Fix a domain $\Omega \subset \mathbb{R^2}$. Define $H_0^1(\Omega)$ to be the closure of test functions $D(\Omega)$ with respect to the dirichlet norm $$ \|\varphi\|_\nabla^2 = \int_\Omega |\nabla \varphi|^2\,. $$ I want to show that this is equivalent to defining $H_0^1(\Omega)$ to be the space $$ \mathscr{H}_0^1(D) = \{ f \in D^\star(\Omega) : \|f\|_\lambda^2 := \sum_n \langle f,e_n \rangle^2 \lambda_n < \infty\}\,, $$ where $(e_n)$ and $(\lambda_n)$ are the sequences of eigenfunctions and eigenvalues, respectively, of the Laplace operator $- \Delta$ on $\Omega$. Note that $(e_n)$ is an orthonormal sequence w.r.t. the $L^2$-norm and that both $H_0^1$ and $\mathscr{H}_0^1$ are Hilbert spaces.

It is easy to see that $\|\varphi\|_\nabla = \|\varphi\|_\lambda$ for test functions and thus $H_0^1$ is a closed subspace of $\mathscr{H}_0^1$.

So the question is: how to show that for an arbitrary $f \in \mathscr{H}_0^1$ we have $f \in H_0^1$ with $\|f\|_\lambda = \|f\|_\nabla$?

Edit: I guess I have to assume that the eigenfunctions $(e_n)$ vanish on the boundary $\partial \Omega$. Now the terms $(f,e_n)$ make more sense since by regularity theory the eigenfunctions are test functions.

Edit2: One heuristic idea is that $$ \sum_n \langle f,e_n \rangle^2 \lambda_n = \sum_n \langle (-\Delta)f,e_n \rangle \langle f, e_n \rangle \simeq (-\Delta f, f)_{L^2} = \|f\|_\nabla^2 $$ and this quantity being finite would imply some extra regularity on the distribution $f$, allowing us to deduce that it belongs to $H_0^1$.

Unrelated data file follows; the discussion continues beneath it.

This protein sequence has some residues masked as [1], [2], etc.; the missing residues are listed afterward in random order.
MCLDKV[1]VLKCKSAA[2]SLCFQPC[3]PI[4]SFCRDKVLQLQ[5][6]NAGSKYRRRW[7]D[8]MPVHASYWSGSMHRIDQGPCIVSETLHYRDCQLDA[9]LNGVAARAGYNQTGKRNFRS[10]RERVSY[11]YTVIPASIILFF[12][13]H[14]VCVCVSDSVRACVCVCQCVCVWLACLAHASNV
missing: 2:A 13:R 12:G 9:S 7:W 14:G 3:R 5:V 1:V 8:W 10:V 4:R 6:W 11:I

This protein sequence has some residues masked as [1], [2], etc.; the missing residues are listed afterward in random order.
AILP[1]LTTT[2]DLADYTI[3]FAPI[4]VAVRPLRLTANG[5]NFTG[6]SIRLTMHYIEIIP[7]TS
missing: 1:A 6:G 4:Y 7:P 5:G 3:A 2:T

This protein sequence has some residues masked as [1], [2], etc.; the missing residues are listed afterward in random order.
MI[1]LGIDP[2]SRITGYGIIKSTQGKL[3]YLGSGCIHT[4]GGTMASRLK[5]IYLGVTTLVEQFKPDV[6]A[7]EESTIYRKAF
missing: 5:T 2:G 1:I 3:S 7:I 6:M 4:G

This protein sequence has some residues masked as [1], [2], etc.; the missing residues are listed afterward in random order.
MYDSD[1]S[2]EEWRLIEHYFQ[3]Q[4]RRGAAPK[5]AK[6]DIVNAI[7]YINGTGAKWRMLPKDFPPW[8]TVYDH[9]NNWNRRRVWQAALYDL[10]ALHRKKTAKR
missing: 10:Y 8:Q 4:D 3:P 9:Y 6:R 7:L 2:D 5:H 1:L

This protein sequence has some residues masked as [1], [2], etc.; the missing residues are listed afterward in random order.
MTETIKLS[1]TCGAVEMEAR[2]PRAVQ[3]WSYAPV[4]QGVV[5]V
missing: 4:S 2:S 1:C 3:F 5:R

• $\begingroup$ If you speak of eigenvalues of the Laplacian, then $\Omega$ must be compact, not quite possible if you take it to be a domain. Maybe you have to take it relatively compact (with a smooth enough boundary)? Or just take it to be compact with a smooth boundary, but then it would be a manifold with boundary and I do not know how the theory of the Laplacian works in this case. $\endgroup$ – Alex M. Aug 8 '16 at 20:29
  • $\begingroup$ @AlexM. I don't know the theory too well so I'm not sure what I should assume. According to Evans' PDE book (Theorem 1 in section 6.5) there exists eigenfunctions of the Laplacian $(e_n)$ such that $e_n = 0$ on the boundary $\partial \Omega$. I'm pretty sure Evans has assumed some regularity from the boundary of $\Omega$. $\endgroup$ – desos Aug 8 '16 at 21:33

In fact, let $f=\sum_{n}e_nf_n$ where $f_n=\left<f,e_n\right>$. Then \begin{eqnarray} \|f\|_\nabla^2&=&\int_{\Omega}\|\nabla f\|^2dx=\int_{\Omega}(-\Delta f)fdx\\ &=&\int_{\Omega}\sum_n(-\Delta e_n f_n)\sum_{n}e_nf_ndx\\ &=&\int_{\Omega}\sum_n(\lambda_n e_n f_n)\sum_{n}e_nf_ndx\\ &=&\sum_{m,n}f_mf_n\int_{\Omega}\lambda_me_me_ndx\\ &=&\sum_{n}\lambda_n|f_n|^2\\ &=&\sum_{n}\lambda_n\left<f,e_n\right>^2\\ &=&\|f\|_\lambda^2. \end{eqnarray}


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